Pediatric Stroke: Overview and Recent Updates.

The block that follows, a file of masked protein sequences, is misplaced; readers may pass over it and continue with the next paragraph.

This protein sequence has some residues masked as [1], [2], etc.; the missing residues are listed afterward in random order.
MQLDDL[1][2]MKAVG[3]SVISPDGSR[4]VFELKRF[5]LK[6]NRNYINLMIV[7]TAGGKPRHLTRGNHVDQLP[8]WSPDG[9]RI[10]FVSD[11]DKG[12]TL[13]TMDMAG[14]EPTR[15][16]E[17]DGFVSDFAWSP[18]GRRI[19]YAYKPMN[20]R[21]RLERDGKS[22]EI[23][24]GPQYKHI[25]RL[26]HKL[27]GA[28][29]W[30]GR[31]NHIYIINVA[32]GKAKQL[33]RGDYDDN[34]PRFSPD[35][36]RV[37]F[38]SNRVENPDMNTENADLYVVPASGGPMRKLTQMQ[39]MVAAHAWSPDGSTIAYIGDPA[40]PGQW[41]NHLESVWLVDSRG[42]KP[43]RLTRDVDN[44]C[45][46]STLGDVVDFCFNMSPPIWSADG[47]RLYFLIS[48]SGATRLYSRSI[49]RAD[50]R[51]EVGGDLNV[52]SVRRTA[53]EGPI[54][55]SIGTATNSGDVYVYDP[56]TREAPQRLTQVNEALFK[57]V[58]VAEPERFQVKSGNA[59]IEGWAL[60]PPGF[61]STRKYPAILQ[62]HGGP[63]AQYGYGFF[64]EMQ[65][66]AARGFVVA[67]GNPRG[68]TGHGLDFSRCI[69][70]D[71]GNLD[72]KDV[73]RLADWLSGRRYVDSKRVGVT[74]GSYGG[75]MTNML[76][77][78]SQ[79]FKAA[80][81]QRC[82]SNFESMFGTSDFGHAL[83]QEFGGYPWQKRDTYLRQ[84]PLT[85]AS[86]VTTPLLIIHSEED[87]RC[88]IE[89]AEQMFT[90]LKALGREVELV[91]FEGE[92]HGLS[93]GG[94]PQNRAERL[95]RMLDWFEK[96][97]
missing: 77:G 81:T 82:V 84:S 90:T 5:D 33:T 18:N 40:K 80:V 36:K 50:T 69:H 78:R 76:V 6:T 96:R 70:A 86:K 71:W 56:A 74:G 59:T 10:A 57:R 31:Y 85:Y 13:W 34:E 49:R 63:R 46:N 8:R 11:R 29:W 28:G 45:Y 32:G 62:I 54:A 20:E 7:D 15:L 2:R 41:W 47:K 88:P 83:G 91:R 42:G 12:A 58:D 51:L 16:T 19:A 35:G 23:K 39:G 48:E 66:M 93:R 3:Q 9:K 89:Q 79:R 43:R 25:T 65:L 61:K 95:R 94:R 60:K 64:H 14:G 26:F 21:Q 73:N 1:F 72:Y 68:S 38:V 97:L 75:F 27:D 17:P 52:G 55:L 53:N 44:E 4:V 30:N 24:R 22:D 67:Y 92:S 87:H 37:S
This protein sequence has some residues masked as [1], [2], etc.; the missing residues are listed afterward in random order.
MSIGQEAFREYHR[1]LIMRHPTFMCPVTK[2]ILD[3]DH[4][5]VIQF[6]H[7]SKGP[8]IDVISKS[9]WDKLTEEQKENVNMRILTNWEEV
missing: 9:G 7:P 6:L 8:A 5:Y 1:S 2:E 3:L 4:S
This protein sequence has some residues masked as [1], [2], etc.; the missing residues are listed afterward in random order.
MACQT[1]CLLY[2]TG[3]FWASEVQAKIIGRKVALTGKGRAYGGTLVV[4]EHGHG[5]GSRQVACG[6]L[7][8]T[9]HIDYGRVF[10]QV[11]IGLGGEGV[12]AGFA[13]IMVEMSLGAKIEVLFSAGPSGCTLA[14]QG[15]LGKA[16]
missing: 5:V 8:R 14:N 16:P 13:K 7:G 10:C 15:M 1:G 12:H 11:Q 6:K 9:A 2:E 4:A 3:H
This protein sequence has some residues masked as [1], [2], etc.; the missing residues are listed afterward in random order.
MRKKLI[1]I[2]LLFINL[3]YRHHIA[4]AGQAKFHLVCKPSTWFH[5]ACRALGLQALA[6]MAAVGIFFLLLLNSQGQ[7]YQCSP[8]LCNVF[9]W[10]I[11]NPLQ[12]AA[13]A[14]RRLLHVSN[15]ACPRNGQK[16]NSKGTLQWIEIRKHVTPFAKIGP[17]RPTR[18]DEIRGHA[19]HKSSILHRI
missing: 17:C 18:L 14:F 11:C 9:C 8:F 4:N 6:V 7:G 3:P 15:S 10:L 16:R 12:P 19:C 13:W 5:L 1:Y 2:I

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Stroke can occur at any age or stage in life. Although it is commonly thought of as a disease amongst the elderly, it is important to highlight the fact that it also affects infants and children. In both populations, strokes have a high rate of morbidity and mortality. Arguably, it is more detrimental in the pediatric population given the occurrence at a younger age and therefore, a longer duration of disability, potentially over the entire lifespan. The high rate of morbidity and mortality in pediatrics is attributed to significant delays in diagnosis, as well as misdiagnosis. Acute stroke management is time dependent. Patients who receive acute treatment with either intravenous (IV) tissue plasminogen activator (tPA) or mechanical thrombectomy, have improved mortality and functional outcomes. Additionally, the earlier treatment is initiated, the higher the likelihood of preserving penumbra, restoring cerebral blood flow and potentially reversing symptoms, thereby limiting disability. Prompt identification is essential as it leads to improved patient care in such a narrow therapeutic window. It enhances the care received during hospitalization and reduces the risk of early stroke recurrence. Despite limited data and lack of large randomized clinical trials in pediatrics, both IV tPA and mechanical thrombectomy have been successfully used. Bridging the gap of acute stroke management in the pediatric population is an essential part of minimizing adverse outcomes. In this review, we discuss the epidemiology of pediatric stroke, the diverse etiologies, presentation as well as both acute and preventative management.